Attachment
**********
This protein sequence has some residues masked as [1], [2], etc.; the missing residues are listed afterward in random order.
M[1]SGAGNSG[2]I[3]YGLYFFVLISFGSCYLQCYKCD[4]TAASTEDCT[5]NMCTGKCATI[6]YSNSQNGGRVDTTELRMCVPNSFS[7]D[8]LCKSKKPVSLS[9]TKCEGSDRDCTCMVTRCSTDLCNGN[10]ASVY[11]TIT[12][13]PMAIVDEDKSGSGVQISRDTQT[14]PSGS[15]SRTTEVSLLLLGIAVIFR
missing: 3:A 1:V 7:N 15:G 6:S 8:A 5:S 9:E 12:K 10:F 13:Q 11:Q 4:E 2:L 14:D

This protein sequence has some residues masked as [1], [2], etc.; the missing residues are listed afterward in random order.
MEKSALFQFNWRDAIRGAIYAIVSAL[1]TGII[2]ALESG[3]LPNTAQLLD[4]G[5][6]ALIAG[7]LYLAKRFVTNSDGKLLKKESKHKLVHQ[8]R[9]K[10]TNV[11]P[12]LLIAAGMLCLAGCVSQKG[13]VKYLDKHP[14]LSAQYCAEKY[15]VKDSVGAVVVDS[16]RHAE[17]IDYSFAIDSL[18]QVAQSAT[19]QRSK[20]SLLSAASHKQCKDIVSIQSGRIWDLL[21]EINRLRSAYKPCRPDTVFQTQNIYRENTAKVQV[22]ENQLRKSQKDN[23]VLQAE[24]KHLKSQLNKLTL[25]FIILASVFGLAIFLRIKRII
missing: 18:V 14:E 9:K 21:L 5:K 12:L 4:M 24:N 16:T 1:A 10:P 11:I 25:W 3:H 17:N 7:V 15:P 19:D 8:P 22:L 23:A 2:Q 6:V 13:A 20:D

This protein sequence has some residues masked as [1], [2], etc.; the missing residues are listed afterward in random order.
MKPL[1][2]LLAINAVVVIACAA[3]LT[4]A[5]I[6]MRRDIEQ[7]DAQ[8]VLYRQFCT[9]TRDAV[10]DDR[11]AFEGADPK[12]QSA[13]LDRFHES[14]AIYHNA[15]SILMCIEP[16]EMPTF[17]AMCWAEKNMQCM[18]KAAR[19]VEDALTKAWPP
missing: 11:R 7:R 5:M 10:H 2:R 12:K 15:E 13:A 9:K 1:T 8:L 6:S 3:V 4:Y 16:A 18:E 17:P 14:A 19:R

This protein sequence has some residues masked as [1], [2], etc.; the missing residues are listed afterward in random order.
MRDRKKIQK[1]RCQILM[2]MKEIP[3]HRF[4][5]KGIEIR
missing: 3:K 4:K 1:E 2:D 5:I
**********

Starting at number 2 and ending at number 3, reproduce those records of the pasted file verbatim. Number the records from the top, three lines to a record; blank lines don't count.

This protein sequence has some residues masked as [1], [2], etc.; the missing residues are listed afterward in random order.
MEKSALFQFNWRDAIRGAIYAIVSAL[1]TGII[2]ALESG[3]LPNTAQLLD[4]G[5][6]ALIAG[7]LYLAKRFVTNSDGKLLKKESKHKLVHQ[8]R[9]K[10]TNV[11]P[12]LLIAAGMLCLAGCVSQKG[13]VKYLDKHP[14]LSAQYCAEKY[15]VKDSVGAVVVDS[16]RHAE[17]IDYSFAIDSL[18]QVAQSAT[19]QRSK[20]SLLSAASHKQCKDIVSIQSGRIWDLL[21]EINRLRSAYKPCRPDTVFQTQNIYRENTAKVQV[22]ENQLRKSQKDN[23]VLQAE[24]KHLKSQLNKLTL[25]FIILASVFGLAIFLRIKRII
missing: 18:V 14:E 9:K 21:L 5:K 12:L 4:M 24:N 16:T 1:A 10:P 11:I 25:W 3:H 17:N 7:V 15:P 19:D 8:P 22:L 23:A 2:Q 6:V 13:A 20:D

This protein sequence has some residues masked as [1], [2], etc.; the missing residues are listed afterward in random order.
MKPL[1][2]LLAINAVVVIACAA[3]LT[4]A[5]I[6]MRRDIEQ[7]DAQ[8]VLYRQFCT[9]TRDAV[10]DDR[11]AFEGADPK[12]QSA[13]LDRFHES[14]AIYHNA[15]SILMCIEP[16]EMPTF[17]AMCWAEKNMQCM[18]KAAR[19]VEDALTKAWPP
missing: 11:R 7:R 5:M 10:H 2:R 12:K 15:E 13:A 9:K 1:T 8:L 6:S 3:V 4:Y 16:A 18:E 17:P 14:A 19:R